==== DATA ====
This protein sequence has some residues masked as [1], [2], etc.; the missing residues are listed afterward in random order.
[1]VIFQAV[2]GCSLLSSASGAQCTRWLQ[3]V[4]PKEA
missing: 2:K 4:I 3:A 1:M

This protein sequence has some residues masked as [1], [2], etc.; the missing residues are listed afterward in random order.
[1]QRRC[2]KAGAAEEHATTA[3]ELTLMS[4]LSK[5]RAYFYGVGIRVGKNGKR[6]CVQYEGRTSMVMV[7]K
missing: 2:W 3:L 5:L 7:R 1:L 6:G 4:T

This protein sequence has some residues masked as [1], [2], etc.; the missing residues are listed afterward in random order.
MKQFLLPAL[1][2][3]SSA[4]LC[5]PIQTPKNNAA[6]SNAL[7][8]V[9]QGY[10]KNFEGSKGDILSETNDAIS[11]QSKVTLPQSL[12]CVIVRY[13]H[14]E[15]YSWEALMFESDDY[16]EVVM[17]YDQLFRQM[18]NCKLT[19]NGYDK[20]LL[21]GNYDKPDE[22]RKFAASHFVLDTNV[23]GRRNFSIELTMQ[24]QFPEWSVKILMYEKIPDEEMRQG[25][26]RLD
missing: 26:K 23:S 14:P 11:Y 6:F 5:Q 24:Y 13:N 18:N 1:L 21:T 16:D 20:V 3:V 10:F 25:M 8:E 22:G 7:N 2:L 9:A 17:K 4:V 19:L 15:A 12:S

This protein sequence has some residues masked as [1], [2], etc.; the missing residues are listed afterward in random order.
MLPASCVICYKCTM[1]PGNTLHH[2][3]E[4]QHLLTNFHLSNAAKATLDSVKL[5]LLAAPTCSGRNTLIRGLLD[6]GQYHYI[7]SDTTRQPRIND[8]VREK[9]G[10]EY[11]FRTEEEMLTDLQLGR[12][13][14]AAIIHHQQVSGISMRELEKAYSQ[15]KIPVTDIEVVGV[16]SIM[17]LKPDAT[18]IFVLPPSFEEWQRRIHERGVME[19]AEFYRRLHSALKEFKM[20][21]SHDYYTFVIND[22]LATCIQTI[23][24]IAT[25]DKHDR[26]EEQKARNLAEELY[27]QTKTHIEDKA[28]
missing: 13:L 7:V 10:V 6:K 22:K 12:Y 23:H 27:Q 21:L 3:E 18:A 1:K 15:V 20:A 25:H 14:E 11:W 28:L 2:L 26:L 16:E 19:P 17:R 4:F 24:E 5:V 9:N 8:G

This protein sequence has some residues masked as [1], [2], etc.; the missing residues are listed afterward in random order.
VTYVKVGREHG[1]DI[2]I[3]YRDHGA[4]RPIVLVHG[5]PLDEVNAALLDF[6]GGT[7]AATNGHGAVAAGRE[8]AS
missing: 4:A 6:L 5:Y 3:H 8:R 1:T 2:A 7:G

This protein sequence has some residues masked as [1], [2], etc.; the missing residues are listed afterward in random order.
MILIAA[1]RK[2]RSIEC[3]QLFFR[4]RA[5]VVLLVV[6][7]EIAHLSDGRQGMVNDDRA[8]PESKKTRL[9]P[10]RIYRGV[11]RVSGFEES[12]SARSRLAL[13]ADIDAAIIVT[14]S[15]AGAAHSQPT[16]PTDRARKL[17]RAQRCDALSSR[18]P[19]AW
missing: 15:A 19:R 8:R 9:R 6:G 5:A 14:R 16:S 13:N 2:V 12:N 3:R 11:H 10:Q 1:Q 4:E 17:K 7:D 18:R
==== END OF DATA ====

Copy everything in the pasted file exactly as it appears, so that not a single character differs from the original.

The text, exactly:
This protein sequence has some residues masked as [1], [2], etc.; the missing residues are listed afterward in random order.
[1]VIFQAV[2]GCSLLSSASGAQCTRWLQ[3]V[4]PKEA
missing: 2:K 4:I 3:A 1:M

This protein sequence has some residues masked as [1], [2], etc.; the missing residues are listed afterward in random order.
[1]QRRC[2]KAGAAEEHATTA[3]ELTLMS[4]LSK[5]RAYFYGVGIRVGKNGKR[6]CVQYEGRTSMVMV[7]K
missing: 2:W 3:L 5:L 7:R 1:L 6:G 4:T

This protein sequence has some residues masked as [1], [2], etc.; the missing residues are listed afterward in random order.
MKQFLLPAL[1][2][3]SSA[4]LC[5]PIQTPKNNAA[6]SNAL[7][8]V[9]QGY[10]KNFEGSKGDILSETNDAIS[11]QSKVTLPQSL[12]CVIVRY[13]H[14]E[15]YSWEALMFESDDY[16]EVVM[17]YDQLFRQM[18]NCKLT[19]NGYDK[20]LL[21]GNYDKPDE[22]RKFAASHFVLDTNV[23]GRRNFSIELTMQ[24]QFPEWSVKILMYEKIPDEEMRQG[25][26]RLD
missing: 26:K 23:S 14:P 11:Y 6:F 5:Q 24:Y 13:N 18:N 1:L 21:T 16:D 20:V 3:V 10:F 25:M 8:E 22:G 7:N 2:L 9:A 17:K 4:V 19:L 15:A 12:S

This protein sequence has some residues masked as [1], [2], etc.; the missing residues are listed afterward in random order.
MLPASCVICYKCTM[1]PGNTLHH[2][3]E[4]QHLLTNFHLSNAAKATLDSVKL[5]LLAAPTCSGRNTLIRGLLD[6]GQYHYI[7]SDTTRQPRIND[8]VREK[9]G[10]EY[11]FRTEEEMLTDLQLGR[12][13][14]AAIIHHQQVSGISMRELEKAYSQ[15]KIPVTDIEVVGV[16]SIM[17]LKPDAT[18]IFVLPPSFEEWQRRIHERGVME[19]AEFYRRLHSALKEFKM[20][21]SHDYYTFVIND[22]LATCIQTI[23][24]IAT[25]DKHDR[26]EEQKARNLAEELY[27]QTKTHIEDKA[28]
missing: 13:L 7:V 10:V 6:K 22:K 12:Y 23:H 27:Q 21:L 3:E 18:A 1:K 15:V 20:A 25:H 14:E 11:W 28:L 2:L 26:L 16:E 19:P 17:R 4:F 24:E 5:V 9:N 8:G

This protein sequence has some residues masked as [1], [2], etc.; the missing residues are listed afterward in random order.
VTYVKVGREHG[1]DI[2]I[3]YRDHGA[4]RPIVLVHG[5]PLDEVNAALLDF[6]GGT[7]AATNGHGAVAAGRE[8]AS
missing: 4:A 6:L 5:Y 3:H 8:R 1:T 2:A 7:G

This protein sequence has some residues masked as [1], [2], etc.; the missing residues are listed afterward in random order.
MILIAA[1]RK[2]RSIEC[3]QLFFR[4]RA[5]VVLLVV[6][7]EIAHLSDGRQGMVNDDRA[8]PESKKTRL[9]P[10]RIYRGV[11]RVSGFEES[12]SARSRLAL[13]ADIDAAIIVT[14]S[15]AGAAHSQPT[16]PTDRARKL[17]RAQRCDALSSR[18]P[19]AW
missing: 15:A 19:R 8:R 9:R 6:G 5:A 14:R 16:S 13:N 2:V 12:N 3:R 11:H 10:Q 1:Q 4:E 17:K 7:D 18:R